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Mayo Clin Proc. 2016 Aug;91(8):1074-83. doi: 10.1016/j.mayocp.2016.03.014. Epub 2016 Apr 23.

Reporting on the Strategies Needed to Implement Proven Interventions: An Example From a "Real-World" Cross-Setting Implementation Study.

Author information

Kaiser Permanente Center for Health Research, Portland, Ore; OCHIN, Inc, Portland, Ore. Electronic address:
Kaiser Permanente Center for Health Research, Portland, Ore.
Department of Family Medicine, Oregon Health & Science University, Portland, Ore.
OCHIN, Inc, Portland, Ore.
George Warren Brown School of Social Work, Washington University, St Louis, Mo.
Department of Family Medicine, Oregon Health & Science University, Portland, Ore; OCHIN, Inc, Portland, Ore.


The objective of this study was to empirically demonstrate the use of a new framework for describing the strategies used to implement quality improvement interventions and provide an example that others may follow. Implementation strategies are the specific approaches, methods, structures, and resources used to introduce and encourage uptake of a given intervention's components. Such strategies have not been regularly reported in descriptions of interventions' effectiveness, or in assessments of how proven interventions are implemented in new settings. This lack of reporting may hinder efforts to successfully translate effective interventions into "real-world" practice. A recently published framework was designed to standardize reporting on implementation strategies in the implementation science literature. We applied this framework to describe the strategies used to implement a single intervention in its original commercial care setting, and when implemented in community health centers from September 2010 through May 2015. Per this framework, the target (clinic staff) and outcome (prescribing rates) remained the same across settings; the actor, action, temporality, and dose were adapted to fit local context. The framework proved helpful in articulating which of the implementation strategies were kept constant and which were tailored to fit diverse settings, and simplified our reporting of their effects. Researchers should consider consistently reporting this information, which could be crucial to the success or failure of implementing proven interventions effectively across diverse care settings.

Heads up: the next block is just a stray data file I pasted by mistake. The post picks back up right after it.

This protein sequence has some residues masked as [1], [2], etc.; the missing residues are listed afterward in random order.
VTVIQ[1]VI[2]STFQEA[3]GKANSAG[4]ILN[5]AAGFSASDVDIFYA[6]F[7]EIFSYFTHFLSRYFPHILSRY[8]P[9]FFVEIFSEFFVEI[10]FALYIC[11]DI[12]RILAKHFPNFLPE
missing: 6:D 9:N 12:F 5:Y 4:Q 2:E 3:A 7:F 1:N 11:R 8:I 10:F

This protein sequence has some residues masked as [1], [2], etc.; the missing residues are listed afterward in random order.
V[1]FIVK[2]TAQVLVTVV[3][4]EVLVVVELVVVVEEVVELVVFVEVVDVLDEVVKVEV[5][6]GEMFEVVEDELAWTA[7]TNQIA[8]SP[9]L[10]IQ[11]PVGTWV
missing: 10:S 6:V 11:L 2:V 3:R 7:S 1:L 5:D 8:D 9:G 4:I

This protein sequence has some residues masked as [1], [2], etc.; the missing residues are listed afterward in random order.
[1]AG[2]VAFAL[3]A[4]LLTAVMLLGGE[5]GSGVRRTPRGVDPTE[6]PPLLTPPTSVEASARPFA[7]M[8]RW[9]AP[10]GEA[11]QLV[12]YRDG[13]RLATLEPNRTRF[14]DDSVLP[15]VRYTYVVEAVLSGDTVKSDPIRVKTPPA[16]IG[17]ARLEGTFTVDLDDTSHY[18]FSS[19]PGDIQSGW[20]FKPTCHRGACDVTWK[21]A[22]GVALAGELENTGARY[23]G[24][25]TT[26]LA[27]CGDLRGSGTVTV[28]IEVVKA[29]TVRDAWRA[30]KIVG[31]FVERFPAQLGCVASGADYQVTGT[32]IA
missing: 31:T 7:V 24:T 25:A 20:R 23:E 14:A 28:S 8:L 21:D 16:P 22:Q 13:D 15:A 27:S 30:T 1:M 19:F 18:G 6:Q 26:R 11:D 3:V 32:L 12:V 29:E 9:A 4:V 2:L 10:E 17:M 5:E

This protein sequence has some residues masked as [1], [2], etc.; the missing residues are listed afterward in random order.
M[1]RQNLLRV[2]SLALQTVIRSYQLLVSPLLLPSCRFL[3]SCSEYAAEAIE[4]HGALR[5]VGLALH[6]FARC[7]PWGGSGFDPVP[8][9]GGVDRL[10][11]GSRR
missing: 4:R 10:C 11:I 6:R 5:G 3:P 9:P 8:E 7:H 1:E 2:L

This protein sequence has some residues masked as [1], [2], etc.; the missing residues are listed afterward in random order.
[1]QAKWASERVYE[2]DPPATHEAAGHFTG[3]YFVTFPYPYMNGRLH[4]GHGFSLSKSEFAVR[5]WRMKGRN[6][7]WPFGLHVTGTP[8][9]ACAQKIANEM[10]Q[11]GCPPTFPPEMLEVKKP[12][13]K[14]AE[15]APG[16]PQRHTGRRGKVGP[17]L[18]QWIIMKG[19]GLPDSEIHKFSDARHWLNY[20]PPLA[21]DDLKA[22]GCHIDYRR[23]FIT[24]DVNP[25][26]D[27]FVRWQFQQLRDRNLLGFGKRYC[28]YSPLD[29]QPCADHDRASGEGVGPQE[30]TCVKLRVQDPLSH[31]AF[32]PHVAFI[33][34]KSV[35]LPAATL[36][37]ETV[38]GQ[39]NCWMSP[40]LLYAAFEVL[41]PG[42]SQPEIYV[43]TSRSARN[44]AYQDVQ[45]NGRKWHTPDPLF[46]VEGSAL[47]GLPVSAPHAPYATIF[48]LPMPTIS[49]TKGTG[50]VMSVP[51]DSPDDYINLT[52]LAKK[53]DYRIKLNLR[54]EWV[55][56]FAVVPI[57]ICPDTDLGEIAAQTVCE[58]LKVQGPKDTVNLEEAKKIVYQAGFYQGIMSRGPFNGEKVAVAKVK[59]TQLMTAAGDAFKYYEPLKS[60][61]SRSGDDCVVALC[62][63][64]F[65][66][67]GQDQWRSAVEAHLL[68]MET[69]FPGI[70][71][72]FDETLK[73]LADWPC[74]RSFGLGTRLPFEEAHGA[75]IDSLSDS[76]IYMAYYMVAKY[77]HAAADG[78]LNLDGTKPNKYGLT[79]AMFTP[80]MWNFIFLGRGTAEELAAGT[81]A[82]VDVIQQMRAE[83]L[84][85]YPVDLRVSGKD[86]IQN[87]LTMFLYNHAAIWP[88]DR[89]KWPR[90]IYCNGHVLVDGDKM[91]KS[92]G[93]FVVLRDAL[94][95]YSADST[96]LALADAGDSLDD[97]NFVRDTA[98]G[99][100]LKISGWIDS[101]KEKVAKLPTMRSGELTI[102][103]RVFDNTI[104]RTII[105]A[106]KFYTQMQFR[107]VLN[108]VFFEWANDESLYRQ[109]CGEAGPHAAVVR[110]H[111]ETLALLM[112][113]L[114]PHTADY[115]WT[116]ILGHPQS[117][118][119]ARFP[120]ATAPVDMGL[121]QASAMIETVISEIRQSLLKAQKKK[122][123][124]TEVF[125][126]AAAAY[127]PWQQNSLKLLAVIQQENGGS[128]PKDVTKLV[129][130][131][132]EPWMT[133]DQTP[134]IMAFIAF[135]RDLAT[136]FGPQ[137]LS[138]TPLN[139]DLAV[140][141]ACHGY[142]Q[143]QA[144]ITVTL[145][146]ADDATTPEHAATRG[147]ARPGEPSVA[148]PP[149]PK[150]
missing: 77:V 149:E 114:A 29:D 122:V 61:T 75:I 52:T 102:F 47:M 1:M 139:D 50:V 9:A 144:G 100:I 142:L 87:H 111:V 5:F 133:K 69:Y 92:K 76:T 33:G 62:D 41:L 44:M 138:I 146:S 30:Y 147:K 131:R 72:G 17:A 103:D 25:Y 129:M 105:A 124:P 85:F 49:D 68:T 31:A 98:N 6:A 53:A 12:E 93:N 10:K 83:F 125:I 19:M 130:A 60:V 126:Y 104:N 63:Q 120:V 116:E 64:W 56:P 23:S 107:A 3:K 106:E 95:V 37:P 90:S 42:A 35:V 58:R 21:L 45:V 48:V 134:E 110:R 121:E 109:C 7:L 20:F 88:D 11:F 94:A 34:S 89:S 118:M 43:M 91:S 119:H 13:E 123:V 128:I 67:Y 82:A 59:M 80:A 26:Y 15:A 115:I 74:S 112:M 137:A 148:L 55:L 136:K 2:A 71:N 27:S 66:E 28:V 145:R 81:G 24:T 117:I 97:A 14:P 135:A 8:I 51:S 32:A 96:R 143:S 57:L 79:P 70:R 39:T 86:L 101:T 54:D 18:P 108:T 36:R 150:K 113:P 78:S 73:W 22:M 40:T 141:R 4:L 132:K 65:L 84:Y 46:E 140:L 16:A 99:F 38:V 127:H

TRIAL REGISTRATION: Identifier: NCT02299791.

[Indexed for MEDLINE]
Free PMC Article

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